STUC calls for Scottish Government to block implementation of trade union bill
The general secretary of the Scotland’s largest trade union body called for the Scottish Government not to implement the UK Government’s controversial trade union bill.
Speaking to an audience of trade unionists in Glasgow’s Trades Hall on Wednesday evening, Roz Foyer, general secretary of the Scottish Trades Union Congress, said: “Our demands are clear: the Scottish Government, as far as possible, must not implement this Tory strikes bill.”
Ms Foyer called for employment law to be devolved to the Scottish Government in a blistering speech marking a national day of co-ordinated strike action – which saw half a million people across the UK down tools.
“The incoming UK Labour government must ensure this never happens again; repeal this Bill and devolve employment law to the Scottish Parliament,” she added.
"Our demands are clear: the Scottish Government, as far as possible, must not implement this Tory #StrikesBill
The incoming UK Labour Government must ensure this never happens again; repeal this Bill and devolve employment law to the Scottish Parliament @RozFoyer #RightToStrike pic.twitter.com/xaaeig2dEY
— STUC (@ScottishTUC) February 1, 2023
But speaking to the PA news agency following the rally, Scottish Labour leader Anas Sarwar ruled out devolving all employment law to the Scottish Government.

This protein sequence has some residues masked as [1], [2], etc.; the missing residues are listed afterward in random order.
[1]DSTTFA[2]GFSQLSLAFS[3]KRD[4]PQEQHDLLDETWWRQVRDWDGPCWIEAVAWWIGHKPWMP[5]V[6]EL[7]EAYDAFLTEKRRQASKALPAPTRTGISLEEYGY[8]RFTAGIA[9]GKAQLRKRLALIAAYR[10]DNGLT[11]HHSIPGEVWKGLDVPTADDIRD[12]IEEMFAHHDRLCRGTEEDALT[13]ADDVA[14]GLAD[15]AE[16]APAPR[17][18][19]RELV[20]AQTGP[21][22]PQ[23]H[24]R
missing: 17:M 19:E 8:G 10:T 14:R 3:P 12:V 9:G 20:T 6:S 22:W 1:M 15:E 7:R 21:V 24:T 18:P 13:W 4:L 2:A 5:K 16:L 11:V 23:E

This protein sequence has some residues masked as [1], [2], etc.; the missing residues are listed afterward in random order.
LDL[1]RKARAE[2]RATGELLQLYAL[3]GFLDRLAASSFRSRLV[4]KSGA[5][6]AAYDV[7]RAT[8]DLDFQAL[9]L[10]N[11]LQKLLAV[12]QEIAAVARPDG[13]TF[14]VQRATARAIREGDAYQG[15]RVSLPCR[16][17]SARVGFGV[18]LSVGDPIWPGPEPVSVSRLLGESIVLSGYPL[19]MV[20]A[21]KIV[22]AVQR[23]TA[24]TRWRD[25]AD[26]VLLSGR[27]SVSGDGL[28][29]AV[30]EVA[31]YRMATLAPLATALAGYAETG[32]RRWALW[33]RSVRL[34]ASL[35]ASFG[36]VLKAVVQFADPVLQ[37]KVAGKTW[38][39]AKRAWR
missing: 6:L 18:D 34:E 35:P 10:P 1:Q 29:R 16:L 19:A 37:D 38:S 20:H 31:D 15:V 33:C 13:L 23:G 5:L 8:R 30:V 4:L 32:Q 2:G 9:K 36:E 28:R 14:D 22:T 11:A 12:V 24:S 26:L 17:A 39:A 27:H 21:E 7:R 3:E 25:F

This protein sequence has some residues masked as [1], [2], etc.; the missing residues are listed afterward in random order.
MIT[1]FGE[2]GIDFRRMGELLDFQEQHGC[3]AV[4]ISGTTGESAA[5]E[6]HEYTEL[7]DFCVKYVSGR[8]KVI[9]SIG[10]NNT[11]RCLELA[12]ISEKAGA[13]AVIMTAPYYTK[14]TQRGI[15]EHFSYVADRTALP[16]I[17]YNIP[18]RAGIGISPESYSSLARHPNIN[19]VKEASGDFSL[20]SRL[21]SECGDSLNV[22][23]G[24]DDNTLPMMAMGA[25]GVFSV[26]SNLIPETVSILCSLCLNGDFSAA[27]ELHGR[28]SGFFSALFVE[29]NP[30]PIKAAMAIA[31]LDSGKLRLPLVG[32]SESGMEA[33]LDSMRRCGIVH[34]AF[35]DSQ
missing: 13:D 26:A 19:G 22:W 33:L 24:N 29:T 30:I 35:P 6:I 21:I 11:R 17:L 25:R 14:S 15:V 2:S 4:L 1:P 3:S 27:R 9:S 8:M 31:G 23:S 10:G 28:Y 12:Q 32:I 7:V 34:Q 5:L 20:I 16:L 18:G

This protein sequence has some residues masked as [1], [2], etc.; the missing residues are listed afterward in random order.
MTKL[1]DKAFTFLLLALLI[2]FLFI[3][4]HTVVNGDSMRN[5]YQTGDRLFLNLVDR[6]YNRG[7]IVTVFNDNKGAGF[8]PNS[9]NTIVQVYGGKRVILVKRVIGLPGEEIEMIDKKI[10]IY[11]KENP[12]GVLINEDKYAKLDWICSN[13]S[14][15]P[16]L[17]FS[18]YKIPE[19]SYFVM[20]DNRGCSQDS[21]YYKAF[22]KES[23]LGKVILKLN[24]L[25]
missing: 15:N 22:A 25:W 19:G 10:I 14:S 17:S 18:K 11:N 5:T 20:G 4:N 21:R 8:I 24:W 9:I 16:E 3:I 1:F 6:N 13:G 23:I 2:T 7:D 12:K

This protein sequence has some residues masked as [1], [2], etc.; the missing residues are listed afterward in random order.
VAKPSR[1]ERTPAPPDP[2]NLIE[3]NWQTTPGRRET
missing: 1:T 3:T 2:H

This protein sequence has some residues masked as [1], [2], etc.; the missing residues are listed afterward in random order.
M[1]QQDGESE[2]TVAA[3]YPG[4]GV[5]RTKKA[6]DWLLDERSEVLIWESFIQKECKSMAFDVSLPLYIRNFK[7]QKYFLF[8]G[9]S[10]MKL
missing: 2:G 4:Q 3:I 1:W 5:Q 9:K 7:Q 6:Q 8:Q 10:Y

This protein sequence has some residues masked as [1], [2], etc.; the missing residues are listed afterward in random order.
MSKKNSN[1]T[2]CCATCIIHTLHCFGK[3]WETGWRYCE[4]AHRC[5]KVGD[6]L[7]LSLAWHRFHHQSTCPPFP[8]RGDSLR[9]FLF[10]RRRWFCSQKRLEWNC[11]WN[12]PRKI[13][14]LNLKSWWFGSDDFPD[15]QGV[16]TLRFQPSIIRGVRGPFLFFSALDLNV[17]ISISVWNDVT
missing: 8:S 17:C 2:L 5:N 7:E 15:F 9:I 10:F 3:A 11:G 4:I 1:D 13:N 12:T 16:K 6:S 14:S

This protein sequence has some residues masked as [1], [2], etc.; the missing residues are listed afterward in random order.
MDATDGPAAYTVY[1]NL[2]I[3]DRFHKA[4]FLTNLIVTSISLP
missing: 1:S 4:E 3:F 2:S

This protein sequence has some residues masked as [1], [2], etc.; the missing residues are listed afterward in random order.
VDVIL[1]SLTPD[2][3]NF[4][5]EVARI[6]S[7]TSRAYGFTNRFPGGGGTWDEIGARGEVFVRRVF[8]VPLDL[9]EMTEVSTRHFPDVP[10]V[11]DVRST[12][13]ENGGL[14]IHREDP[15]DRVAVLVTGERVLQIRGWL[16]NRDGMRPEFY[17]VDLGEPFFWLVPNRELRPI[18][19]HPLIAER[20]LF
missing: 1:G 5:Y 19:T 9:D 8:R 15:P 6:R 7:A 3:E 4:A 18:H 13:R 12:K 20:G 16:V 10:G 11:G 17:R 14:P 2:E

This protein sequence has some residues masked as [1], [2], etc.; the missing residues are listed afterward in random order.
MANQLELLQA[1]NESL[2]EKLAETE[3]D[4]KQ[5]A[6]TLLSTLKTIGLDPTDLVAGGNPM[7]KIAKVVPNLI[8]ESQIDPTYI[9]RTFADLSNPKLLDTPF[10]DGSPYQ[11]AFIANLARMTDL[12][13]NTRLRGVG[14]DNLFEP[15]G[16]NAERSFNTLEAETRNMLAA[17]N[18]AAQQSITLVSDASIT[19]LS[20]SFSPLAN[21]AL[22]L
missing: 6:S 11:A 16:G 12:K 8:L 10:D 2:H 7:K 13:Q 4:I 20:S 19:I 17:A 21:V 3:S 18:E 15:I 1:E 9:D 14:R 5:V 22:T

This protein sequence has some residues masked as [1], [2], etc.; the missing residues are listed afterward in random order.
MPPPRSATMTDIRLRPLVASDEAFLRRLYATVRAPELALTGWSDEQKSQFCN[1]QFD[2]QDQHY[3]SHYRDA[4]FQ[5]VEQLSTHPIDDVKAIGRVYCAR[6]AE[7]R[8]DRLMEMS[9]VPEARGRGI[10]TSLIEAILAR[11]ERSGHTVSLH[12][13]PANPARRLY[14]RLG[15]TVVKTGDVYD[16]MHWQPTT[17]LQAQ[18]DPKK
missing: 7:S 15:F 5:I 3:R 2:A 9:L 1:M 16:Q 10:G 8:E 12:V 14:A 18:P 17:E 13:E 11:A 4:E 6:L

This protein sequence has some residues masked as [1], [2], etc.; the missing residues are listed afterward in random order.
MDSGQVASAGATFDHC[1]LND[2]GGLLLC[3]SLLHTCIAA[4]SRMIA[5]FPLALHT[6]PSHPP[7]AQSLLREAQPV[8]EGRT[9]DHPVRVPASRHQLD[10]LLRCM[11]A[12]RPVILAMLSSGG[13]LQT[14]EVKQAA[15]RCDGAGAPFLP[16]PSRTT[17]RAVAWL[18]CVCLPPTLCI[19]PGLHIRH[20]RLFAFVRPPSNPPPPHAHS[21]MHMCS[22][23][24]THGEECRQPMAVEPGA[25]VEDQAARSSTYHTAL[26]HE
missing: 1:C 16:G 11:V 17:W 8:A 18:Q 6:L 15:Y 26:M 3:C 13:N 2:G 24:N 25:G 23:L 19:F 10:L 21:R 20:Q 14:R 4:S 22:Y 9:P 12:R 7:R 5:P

“We’ve actually campaigned for and advocated for devolution of more employment rights here in Scotland and we’ve argued that case previously,” he said.
“But what’s really important to stress is: if we have an incoming Labour government, we will want a Labour government to be delivering a programme of [improved employment rights] right across the country.”
Addressing the rally, Mr Sarwar told attendees that Labour in Scotland would “never question whether we should be on a picket line”.
He said: “We were born out of the trade union movement and of course the Labour Party should aspire to be a party of government, but it should always be a party of labour.”
He hit out at SNP MSPs for crossing a picket line at the Scottish Parliament, saying business “should have been suspended”.
He added: “If our parliament staff can’t go to work because they are striking, if our public cannot get into the gallery because it’s regarded as a safety risk to do so, then our MSPs should not be in that parliament either.”
However, SNP Westminster leader Stephen Flynn said of SNP MSPs crossing the Scottish Parliament picket lines that he did not think it went against the party professing to defend the right to strike.
He said: “I think it would be a fairly dangerous precedent to set.
“It’s important for democracy to ensure the government can be scrutinised.”
Mr Flynn said he was “hopeful” a resolution could be found in the ongoing teachers’ pay dispute and paid tribute to his wife, who is a teacher, calling them “some of the best people in society” for ensuring the next generation was educated.
Both Labour and the SNP committed to doing whatever they could do defeat the bill, with Mr Sarwar saying he was happy to work across party lines in order to do so.